Each radio station in an area broadcasts at a different frequency. # on radio dial tells frequency.

MRI (MAGNETIC RESONACE IMAGING) Uses Short wave radio waves with a magnet to create an image.

23 MICROWAVES Have the shortest wavelengths and the highest frequency of the radio waves.

24 Used in microwave ovens.
Waves transfer energy to the water in the food causing them to vibrate which in turn transfers energy in the form of heat to the food.

25 RADAR (Radio Detection and Ranging)
Used to find the speed of an object by sending out radio waves and measuring the time it takes them to return.

26 Shorter wavelength and higher frequency than microwaves.
INFRARED RAYS Infrared= below red Shorter wavelength and higher frequency than microwaves.

27 PROPERTIES They are not affected by electric or magnetic field. They travel with the velocity of light. They obey the laws of reflection and refraction. They are least scattered by fog, mist, etc.

28 Their wavelength is between 0.8μm to 40μm.
They do not affect ordinary photographic film. They can be detected by a thermopile or a thermometer.

29 You can feel the longest ones as warmth on your skin Warm objects give off more heat energy than cool objects.

30 Thermogram—a picture that shows regions of different temperatures in the body. Temperatures are calculated by the amount of infrared radiation given off. Heat lamps give off infrared waves. Therefore people give off infrared rays.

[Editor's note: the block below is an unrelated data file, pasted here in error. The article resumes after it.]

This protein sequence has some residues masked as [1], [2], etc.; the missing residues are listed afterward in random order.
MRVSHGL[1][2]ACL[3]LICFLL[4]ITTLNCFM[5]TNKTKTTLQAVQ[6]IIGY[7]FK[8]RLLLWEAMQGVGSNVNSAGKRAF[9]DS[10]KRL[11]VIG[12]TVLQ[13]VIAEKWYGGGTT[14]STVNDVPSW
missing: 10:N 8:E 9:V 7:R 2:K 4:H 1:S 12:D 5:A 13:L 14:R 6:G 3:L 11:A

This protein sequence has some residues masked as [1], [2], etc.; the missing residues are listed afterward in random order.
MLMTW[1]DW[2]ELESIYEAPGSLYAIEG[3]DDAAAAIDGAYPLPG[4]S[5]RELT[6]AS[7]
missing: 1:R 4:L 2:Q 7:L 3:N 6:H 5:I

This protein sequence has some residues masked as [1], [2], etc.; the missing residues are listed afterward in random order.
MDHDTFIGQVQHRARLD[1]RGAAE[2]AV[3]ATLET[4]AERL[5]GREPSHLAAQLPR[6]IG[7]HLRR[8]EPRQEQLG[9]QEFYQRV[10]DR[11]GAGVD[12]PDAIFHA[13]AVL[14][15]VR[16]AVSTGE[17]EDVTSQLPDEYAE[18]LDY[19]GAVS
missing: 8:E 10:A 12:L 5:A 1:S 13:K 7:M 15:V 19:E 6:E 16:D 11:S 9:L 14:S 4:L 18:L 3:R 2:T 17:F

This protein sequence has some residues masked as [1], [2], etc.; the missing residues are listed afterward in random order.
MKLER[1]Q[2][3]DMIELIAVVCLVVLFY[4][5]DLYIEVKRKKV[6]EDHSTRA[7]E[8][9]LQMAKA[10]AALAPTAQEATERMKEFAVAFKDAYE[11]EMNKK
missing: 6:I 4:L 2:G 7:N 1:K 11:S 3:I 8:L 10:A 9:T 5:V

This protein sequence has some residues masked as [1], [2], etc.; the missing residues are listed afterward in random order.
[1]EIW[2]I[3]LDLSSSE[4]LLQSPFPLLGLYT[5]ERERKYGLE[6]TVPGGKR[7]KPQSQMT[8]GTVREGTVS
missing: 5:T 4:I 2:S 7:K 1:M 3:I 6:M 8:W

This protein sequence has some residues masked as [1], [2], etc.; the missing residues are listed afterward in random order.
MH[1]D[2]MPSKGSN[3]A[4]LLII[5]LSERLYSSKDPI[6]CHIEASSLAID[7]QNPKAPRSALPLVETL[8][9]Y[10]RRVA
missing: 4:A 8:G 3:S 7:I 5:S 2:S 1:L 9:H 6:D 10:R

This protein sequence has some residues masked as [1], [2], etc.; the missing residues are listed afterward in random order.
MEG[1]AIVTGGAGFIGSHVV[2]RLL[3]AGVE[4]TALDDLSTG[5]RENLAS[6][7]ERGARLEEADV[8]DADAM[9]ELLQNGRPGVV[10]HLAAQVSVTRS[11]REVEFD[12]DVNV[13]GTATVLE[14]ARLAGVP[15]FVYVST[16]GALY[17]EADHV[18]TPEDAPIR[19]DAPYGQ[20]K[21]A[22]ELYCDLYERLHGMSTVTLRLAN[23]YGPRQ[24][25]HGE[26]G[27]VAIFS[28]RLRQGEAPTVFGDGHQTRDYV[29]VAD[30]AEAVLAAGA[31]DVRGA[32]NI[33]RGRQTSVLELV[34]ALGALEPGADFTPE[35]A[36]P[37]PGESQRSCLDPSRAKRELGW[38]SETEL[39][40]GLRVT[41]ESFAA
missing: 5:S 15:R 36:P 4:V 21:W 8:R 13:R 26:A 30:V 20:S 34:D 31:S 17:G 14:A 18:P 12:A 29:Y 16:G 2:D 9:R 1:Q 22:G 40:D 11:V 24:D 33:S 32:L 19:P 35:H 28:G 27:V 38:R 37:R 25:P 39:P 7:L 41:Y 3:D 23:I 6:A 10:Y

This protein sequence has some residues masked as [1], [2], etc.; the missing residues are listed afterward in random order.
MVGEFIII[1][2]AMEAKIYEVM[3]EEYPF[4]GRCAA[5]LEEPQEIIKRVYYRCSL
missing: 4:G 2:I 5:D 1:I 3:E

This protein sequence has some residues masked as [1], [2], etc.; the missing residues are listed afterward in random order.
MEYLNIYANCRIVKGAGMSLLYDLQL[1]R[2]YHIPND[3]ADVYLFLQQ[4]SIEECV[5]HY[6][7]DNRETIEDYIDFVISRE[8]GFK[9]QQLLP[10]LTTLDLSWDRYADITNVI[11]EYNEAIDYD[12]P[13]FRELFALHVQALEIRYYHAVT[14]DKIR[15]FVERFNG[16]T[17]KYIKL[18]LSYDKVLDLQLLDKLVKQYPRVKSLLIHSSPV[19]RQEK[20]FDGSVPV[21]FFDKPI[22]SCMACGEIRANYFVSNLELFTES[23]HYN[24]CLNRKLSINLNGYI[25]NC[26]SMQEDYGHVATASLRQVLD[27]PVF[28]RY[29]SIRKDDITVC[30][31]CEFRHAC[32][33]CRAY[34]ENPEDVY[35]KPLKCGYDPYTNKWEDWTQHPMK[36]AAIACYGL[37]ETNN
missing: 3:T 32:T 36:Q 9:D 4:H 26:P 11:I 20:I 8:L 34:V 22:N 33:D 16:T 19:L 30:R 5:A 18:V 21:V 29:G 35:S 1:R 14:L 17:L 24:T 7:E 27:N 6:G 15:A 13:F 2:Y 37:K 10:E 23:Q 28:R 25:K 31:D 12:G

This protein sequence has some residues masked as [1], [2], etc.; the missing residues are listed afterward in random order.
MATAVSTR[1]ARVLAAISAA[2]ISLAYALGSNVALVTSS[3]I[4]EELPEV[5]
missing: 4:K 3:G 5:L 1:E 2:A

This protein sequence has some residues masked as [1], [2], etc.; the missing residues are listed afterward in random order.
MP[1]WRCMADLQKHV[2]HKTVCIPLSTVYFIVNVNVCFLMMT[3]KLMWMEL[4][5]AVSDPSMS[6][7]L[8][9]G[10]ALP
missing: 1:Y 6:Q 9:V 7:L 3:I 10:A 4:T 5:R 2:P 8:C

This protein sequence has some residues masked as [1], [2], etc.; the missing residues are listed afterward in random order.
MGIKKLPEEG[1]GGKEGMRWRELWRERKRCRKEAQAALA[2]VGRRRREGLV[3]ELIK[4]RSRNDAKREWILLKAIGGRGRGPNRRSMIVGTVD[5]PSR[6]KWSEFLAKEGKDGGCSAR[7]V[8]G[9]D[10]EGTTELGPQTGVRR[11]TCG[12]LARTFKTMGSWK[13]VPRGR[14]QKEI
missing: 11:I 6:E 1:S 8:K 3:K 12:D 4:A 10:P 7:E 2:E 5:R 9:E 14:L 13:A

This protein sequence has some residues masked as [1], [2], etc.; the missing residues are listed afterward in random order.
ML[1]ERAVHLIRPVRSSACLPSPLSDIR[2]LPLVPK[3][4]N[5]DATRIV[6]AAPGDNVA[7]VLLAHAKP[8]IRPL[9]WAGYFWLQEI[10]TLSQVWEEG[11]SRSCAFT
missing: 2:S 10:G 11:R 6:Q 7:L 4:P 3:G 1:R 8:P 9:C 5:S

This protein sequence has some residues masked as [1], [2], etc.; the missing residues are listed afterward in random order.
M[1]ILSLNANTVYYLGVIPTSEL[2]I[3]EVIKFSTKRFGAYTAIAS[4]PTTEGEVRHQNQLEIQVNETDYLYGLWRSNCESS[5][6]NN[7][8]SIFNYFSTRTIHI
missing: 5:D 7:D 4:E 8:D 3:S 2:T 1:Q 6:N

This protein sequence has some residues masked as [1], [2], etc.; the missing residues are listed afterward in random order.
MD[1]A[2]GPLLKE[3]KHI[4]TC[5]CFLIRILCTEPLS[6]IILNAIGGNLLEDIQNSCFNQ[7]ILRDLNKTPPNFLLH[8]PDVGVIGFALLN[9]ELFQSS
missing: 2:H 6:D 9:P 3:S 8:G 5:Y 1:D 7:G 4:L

31 VISIBLE LIGHT Shorter wavelength and higher frequency than infrared rays. Electromagnetic waves we can see. Longest wavelength= red light Shortest wavelength= violet (purple) light

32 Shorter wavelength and higher frequency than visible light
ULTRAVIOLET RAYS Shorter wavelength and higher frequency than visible light Carry more energy than visible light

33 PROPERTIES They are e.m.waves and are not effected by electric or magnetic field. They travels with the velocity light. The range of these radiations is between 4000A to 100A They produce chemical effect in sliver.

34 PROPERTIES They obeys the laws of reflection and refraction.
They are absorbed by the atmosphere and convert oxygen to ozone. They produced fluorescence in substance like zinc sulphide, barium sulphide, etc.

35 Too much can cause skin cancer.
Use sun block to protect against (UV rays)

36 Causes your skin to produce vitamin D (good for teeth and bones)

37 X- RAYS Shorter wavelength and higher frequency than UV-rays
Carry a great amount of energy Can penetrate most matter.

38 PROPERTIES X-Ray are e.m.wave of very short wavelength ranging from 10-12m to 10-10m. They are not effected by electric and magnetic field. They effect the photographic plate intensely.

39 PROPERTIES They travel in vacuum with the speed of light.